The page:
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Acrobat finds her feet via marriage, family

By ZHAO YIMENG | CHINA DAILY | Updated: 2022-05-30 09:44

Zhanna Pankova performs in Xining, capital of Northwest China's Qinghai province, in 2019. [Photo/CHINA DAILY]

In a recent post on Douyin, a short-video platform, Du Xiao showed his wife Zhanna Pankova, a Ukrainian national, packing some clothes to send to her younger brothers, who are living in Russia.

The account "Nana's family" has 829,000 followers and has garnered 4.8 million likes so far. On it, the cross-cultural couple share details of their daily life and express their feelings about the ongoing Russia-Ukraine crisis.

Pankova, a 26-year-old aerial acrobat who has been in China since 2018, married Du in Luoyang, Henan province.

Before the onset of the COVID-19 pandemic, Du, a Luoyang native, worked as a Spanish translator at international conferences and as a part-time tour guide.

The 36-year-old, who has traveled to more than 30 countries, used to conduct business overseas, but he returned to his hometown as a result of the pandemic.

Du started recording life with his wife at the end of last year. Given the regional crisis and the pandemic, Pankova has decided to stay in Henan.

"My family asked me not to return to Ukraine because it's much safer in China. It's a pity that I can't travel now because of the outbreak as China has many beautiful places," she said.

She suspended her career as an acrobat at a club in Luoyang because she wanted to start a family and help her husband produce short videos.

"No matter how much I loved my job as a performer, we knew it was not a career for life. Sooner or later, I would have to say goodbye to the stage and my audience," she said, adding that she appreciated the support from her husband and the whole family.

Born in a village in southern Ukraine, she practiced gymnastics as a child to improve her physical fitness. Despite the tedious training regime, Pankova aimed to become a professional gymnast, which was a promising career in the country at the time.

However, it was expensive for an ordinary family to support a child's athletics training, and her mother struggled to raise four children on her own, despite working various part-time jobs, Pankova said.

At age 14, Pankova started a part-time job as a circus acrobat to earn extra money. Later, as a student majoring in physical education, she taught gymnastics to children in her spare time to support herself.

A fire in 2016 exacerbated the family's financial difficulties and resulted in her decision to abandon her dream of becoming a professional gymnast, despite 16 years of training.

She joined The National Circus of Ukraine, becoming an acrobat who performed dangerous maneuvers high in the air to give audiences visual thrills.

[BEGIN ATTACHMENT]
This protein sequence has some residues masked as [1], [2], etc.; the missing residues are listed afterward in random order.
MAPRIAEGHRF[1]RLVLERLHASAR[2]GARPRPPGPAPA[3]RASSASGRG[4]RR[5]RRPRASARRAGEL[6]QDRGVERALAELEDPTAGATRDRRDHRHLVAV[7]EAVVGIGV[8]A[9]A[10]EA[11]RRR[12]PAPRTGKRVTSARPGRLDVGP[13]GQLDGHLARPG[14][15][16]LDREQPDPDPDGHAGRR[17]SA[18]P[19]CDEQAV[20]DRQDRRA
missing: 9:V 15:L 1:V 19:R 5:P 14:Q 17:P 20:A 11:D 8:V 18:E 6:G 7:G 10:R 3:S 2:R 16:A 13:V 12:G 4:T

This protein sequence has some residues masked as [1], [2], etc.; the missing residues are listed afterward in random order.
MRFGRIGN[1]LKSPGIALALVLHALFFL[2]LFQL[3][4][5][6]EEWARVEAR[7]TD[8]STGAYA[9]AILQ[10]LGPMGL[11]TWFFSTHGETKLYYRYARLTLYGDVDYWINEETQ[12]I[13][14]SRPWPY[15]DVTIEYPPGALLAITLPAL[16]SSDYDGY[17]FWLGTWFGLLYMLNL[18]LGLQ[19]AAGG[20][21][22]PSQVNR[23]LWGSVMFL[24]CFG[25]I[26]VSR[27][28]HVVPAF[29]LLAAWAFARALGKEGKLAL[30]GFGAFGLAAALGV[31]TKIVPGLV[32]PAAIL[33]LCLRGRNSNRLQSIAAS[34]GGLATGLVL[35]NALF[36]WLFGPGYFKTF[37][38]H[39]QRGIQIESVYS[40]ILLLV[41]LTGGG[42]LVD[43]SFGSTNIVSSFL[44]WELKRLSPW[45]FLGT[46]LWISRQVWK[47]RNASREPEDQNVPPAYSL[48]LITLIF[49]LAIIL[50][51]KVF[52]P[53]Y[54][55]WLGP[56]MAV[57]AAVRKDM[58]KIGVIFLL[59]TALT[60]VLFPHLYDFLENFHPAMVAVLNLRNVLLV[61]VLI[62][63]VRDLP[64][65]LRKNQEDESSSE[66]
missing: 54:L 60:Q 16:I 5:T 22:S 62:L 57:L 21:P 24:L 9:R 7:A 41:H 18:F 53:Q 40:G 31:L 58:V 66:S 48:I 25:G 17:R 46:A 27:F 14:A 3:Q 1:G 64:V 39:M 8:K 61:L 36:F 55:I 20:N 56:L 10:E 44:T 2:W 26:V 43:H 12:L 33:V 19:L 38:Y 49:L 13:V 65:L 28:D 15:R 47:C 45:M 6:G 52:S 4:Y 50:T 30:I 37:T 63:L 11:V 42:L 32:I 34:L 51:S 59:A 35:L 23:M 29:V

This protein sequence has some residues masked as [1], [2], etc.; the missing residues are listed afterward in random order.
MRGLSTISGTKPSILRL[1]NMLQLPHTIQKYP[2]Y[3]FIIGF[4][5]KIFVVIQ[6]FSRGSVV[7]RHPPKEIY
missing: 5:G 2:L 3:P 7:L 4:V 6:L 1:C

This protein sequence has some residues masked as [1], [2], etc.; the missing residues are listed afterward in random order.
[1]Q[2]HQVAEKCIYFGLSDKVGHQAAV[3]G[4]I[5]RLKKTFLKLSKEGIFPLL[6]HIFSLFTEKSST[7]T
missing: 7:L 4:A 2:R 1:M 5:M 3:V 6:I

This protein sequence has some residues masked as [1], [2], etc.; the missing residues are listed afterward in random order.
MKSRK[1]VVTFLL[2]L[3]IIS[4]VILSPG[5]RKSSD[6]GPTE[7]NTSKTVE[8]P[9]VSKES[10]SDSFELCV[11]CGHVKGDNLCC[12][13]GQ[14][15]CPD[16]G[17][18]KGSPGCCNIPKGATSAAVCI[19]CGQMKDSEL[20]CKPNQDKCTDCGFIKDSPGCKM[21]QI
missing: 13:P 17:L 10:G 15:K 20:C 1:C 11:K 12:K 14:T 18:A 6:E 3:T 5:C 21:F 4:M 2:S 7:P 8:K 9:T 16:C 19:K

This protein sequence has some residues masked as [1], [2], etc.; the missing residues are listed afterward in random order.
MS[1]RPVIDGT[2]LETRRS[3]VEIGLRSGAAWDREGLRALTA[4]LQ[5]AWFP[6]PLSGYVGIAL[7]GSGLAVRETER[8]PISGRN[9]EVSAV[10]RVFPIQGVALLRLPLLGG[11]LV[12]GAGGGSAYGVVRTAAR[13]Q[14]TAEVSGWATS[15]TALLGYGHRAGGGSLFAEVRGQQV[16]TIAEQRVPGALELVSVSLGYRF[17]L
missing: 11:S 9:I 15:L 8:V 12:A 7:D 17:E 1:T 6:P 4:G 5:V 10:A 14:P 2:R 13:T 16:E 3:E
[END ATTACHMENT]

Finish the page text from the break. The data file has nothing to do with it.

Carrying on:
The young woman had to travel a lot because the circus performed in many different cities. Sometimes, opportunities overseas provided a higher income and the career path led her to China.

At the end of 2018, she was offered a job opportunity in China. She thought it would only be about six months before she could return to her home country, but three years later, she had settled down in Luoyang, married to Du.

Initially, her monthly salary was 8,000 yuan ($1,200), much higher than the income she earned in Ukraine, which was equivalent to 2,000 to 3,000 yuan.

Pankova said she is impressed by the convenience of living in China, especially with mobile payment, which is accessible almost everywhere.

"We were still using cash to pay for things in Ukraine, but China is very modern, and mobile and digital payments are prevalent. WeChat Pay and Alipay are used everywhere on the street, which is beyond my expectations," she said.

Over the years, she has traveled widely, visiting Xining, capital of Qinghai province, Wuxi in Jiangsu province, Shanghai and some cities in Henan province.

The acrobat moved to Luoyang after the performing club where she worked in Xining closed down. She sent half her monthly salary-which had risen to 13,000 yuan-to her family in Ukraine.

Pankova didn't think of settling down in China until she met Du at a convenience store in January 2021. The handsome, muscular man at the cash register attracted her attention, so she started a conversation with him with the excuse that she was unable to pay for her items as a result of a mobile network failure.

Given the recent crisis between Russia and Ukraine, Pankova is worried about her family and tries her best to support them.

"My mother has told me not to return to Ukraine, but to stay in China until the crisis ends," she said.

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